Dismissal and Summary Judgment Granted in Favor of ER Physician and HospitalAugust 10, 2023
The plaintiff, the biological father and administrator of the estate of his son, brought suit against Manchester Memorial Hospital and an emergency department physician alleging negligence and negligence pe se for failure to report suspected abuse as required by the mandatory reporter statute, Conn. Gen. Stat. § 17a-101a, and negligent infliction of emotional distress upon the father. The plaintiff alleged that his 2-year-old son was brought to the Hospital ED in August of 2019 by his biological mother and grandmother for examination of a head injury. His mother reported that two days prior, her son accidentally tripped over a cord and struck his head on a bedframe. The child was examined and found to have swelling on the side of his head with a healing abrasion which was tender, but no other injuries and no significant medical history. He was diagnosed with a hematoma, discharged in stable condition, and his mother was instructed to follow up with her son’s pediatrician. Six weeks later, the child’s mother brought him back to the Hospital ED, at which time he was unresponsive, had multiple bruises and injuries in various stages of healing, was in cardiopulmonary arrest, and could not be resuscitated. The cause of death was determined to be blunt force trauma and internal bleeding, allegedly perpetrated by the child’s mother’s live-in boyfriend.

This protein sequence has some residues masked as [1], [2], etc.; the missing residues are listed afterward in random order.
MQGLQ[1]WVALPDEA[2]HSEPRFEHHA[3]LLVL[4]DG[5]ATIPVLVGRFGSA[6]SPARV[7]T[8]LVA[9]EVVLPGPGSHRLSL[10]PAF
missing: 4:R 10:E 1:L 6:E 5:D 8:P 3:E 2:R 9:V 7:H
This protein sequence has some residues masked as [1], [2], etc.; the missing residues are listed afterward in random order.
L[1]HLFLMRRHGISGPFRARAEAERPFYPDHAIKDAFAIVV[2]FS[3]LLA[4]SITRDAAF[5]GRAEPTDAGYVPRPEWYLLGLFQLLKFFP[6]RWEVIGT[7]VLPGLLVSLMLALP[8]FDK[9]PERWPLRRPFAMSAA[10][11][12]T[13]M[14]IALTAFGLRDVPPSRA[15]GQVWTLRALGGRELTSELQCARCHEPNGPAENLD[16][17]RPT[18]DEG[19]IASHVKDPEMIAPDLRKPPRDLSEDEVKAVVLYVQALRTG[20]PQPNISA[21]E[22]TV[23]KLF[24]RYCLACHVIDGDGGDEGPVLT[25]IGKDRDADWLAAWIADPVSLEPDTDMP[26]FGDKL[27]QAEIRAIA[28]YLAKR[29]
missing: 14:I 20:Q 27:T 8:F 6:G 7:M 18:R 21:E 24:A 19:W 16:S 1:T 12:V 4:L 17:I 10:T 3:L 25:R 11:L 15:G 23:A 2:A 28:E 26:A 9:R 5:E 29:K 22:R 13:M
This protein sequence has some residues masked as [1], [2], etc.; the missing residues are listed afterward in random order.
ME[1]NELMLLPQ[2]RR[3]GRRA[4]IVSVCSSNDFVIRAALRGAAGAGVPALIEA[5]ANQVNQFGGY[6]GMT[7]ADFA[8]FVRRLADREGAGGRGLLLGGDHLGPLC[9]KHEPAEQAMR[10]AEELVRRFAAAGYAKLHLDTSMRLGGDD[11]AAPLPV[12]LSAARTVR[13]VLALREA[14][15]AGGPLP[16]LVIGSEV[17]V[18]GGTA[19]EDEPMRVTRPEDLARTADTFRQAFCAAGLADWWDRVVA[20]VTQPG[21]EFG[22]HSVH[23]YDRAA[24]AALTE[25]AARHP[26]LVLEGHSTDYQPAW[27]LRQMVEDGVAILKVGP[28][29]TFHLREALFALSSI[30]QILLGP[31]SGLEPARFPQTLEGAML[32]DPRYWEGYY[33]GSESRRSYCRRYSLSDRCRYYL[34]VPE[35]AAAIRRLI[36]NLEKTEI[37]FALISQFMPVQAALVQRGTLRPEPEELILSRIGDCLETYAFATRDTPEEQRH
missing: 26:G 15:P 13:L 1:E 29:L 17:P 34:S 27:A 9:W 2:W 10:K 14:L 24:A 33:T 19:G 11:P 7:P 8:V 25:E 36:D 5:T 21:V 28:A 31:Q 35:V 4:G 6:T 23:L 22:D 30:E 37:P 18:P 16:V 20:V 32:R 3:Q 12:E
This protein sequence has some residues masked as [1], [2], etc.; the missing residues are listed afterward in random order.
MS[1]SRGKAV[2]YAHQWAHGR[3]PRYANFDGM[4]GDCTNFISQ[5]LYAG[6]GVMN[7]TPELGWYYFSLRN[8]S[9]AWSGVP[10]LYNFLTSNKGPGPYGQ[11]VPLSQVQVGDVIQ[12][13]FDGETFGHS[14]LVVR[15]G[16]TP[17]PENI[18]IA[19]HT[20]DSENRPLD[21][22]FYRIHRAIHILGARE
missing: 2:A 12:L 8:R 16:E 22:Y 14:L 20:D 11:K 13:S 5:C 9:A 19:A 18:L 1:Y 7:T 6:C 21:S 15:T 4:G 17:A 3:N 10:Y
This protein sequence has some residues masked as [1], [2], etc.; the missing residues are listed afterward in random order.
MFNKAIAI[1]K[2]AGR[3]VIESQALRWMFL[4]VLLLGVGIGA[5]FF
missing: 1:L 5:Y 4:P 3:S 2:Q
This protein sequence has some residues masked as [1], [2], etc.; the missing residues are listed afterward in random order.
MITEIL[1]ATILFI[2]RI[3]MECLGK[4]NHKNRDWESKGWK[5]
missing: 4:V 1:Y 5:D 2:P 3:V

According to the plaintiff, the Hospital’s ED physician should have suspected that his son’s head injury observed in August of 2019 was the result of abuse and not accidental, thereby triggering a duty to report suspected abuse to the Connecticut Department of Children and Families. Attorneys Michael D. Neubert and Janine Hodgson succeeded in obtaining dismissal of the NIED claim on the basis that the child’s father was not a member of class protected by the statute and therefore, lacked standing to sue. Citing Doe v. Town of Madison, 340 Conn. 1 (2021) they then moved for summary judgment as to the remaining claims on the grounds that the facts presented to the Hospital’s ED physician in August of 2019 did not provide reasonable cause to suspect that the child was being abused or neglected, had a nonaccidental injury at variance with the history provided by his mother, or was at risk of serious harm; therefore, as a matter of law the defendants owed no duty to report. The trial court agreed, holding that the mere presence of bruising alone did not give rise to a reasonable suspicion of child abuse and there was no objective evidence presented to the ED physician to suggest a pattern of abuse, or that the child’s mother was lying about the circumstances of the accident. The court rejected the plaintiff’s argument that the injury was not consistent with the mother’s explanation in that the child would have had a cut on his head rather than bruising and swelling because the bedframe had a sharp edge, finding that such a proposition was purely speculative. Finally, the court stressed that reasonable cause to suspect is an objective standard that cannot be influenced by the subsequent, tragic events which had occurred in the case. Est. of Girouard v. Darko, 2023 Conn. Super. LEXIS 1863 * (Conn. Super. Ct., July 12, 2023).